I don’t want to be here, and I’ve got to be here until around 2 (maybe 4) today. So you’ll excuse me for doing a little websurfing.
(Or maybe you won’t; I really don’t care.)
Well, that’s great news. However:
The amount of material listed as missing at the Sellafield plant in northwestern England was “within international standards of expected measurement accuracies for closing a nuclear material balance at the type of facility concerned,” the authority said.
“There is no evidence to suggest that any of the apparent losses reported were real losses of nuclear material,” the authority added.
When in doubt, apply statistics.
Slashdot was mostly interested in how Britain is ahead of Australia is ahead of the US in TV piracy, but there are other interesting points in this article.
TV moguls are not as worried about this sort of piracy as music and film companies because they have already been pre-paid by advertising and, if they want to stop it, all they need do is take a leaf out of Hollywood’s book and do simultaneous releasing, cutting the problem off at source.
The interesting thing is whether the likes of BitTorrent will fast-forward the forces making television a database rather than serial experience. Even the fixture of television – the news bulletins – could be replaced by, say, Google TV gathering TV news clips from around the world just as it does printed news today.
I like that notion of television as a database experience.
So yeah, Snopes has all kinds of interesting facts about the household dryer for us today.
In a standard (gas) dryer, a fan pulls fresh air into the dryer and sends it flowing over a gas burner. The burner heats the air, which is then channeled into a tumbling drum where the wet clothes are held. The heat, air flow, and tumbling motion all contribute to evaporating the moisture held in the fabrics, and that moisture is absorbed by the gas-warmed air. (Warm air is capable of holding more moisture than cold air.) The warm air – and the moisture it now holds – passes through a filter to trap lint and other particulate matter stirred up by its movement and is vented to the outside so that it can be replaced with new, less-moist air. This process repeats until enough moisture has been evaporated and carried away for the clothes to be considered sufficiently “dry.”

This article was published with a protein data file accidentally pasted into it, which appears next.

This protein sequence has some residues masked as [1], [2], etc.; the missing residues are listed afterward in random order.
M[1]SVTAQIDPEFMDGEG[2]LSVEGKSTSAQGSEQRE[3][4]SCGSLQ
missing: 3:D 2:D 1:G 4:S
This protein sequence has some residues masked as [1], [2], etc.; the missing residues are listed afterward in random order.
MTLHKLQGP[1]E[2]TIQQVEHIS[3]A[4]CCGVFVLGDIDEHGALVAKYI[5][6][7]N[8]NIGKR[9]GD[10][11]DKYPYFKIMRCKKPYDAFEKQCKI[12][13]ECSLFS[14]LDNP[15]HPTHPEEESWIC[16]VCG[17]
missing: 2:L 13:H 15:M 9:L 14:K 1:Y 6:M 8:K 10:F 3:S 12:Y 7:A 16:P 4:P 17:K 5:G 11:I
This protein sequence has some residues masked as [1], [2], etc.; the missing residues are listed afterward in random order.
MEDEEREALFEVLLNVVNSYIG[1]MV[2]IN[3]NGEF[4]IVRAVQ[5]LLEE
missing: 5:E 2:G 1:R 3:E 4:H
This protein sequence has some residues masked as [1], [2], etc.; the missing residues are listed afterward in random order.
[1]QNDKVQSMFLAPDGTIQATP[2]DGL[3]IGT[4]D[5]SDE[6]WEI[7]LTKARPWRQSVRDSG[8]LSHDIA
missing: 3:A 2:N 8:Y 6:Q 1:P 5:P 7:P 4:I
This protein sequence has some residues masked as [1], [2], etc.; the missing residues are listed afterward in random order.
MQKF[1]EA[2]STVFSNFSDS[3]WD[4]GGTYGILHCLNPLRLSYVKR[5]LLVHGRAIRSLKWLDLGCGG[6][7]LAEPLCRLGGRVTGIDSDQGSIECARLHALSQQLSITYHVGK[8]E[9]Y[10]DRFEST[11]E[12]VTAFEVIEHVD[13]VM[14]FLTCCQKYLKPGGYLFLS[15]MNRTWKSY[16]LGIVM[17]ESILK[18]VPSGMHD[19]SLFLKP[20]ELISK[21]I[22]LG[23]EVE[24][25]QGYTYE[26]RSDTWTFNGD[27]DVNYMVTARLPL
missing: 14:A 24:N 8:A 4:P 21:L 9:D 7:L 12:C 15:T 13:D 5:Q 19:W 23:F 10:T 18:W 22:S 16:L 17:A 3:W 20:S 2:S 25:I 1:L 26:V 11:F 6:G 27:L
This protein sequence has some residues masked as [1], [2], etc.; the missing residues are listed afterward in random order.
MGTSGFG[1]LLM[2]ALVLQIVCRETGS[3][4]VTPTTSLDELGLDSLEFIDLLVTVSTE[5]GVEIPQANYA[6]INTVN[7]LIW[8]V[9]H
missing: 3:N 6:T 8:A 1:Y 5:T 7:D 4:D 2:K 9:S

In the same vein as the title of my previous post, “Your jacket is now dry.”
(I think I’d better clean that lint filter…)
And finally…SUVs are dangerous! From Yahoo! News – Oddly Enough:
A man barely escaped serious injury Thursday after a lit cigarette he tried to toss out the window while driving across the Bay Bridge blew back in and ignited the vehicle, according to the California Highway Patrol.
The unidentified man was driving westbound at about 10:40 a.m. when he tossed the cigarette out the window of his Ford Expedition, said CHP Officer Shawn Chase.
Carried by the wind, the cigarette landed in his back seat and almost immediately burst into flames. The man quickly pulled to the side of the road, and leapt from the flame-filled SUV, which continued rolling into a guard rail, Chase said.
That’s what you get for driving a vehicle with flammable seats!
He said the man will likely face a misdemeanor charge for littering.
“We see people throwing cigarettes out the window all the time but never a situation like this where it comes back in,” Chase said. “This guy was lucky.”
Um…how exactly was he lucky? His SUV has been incinerated, plus he’s going to be charged with littering…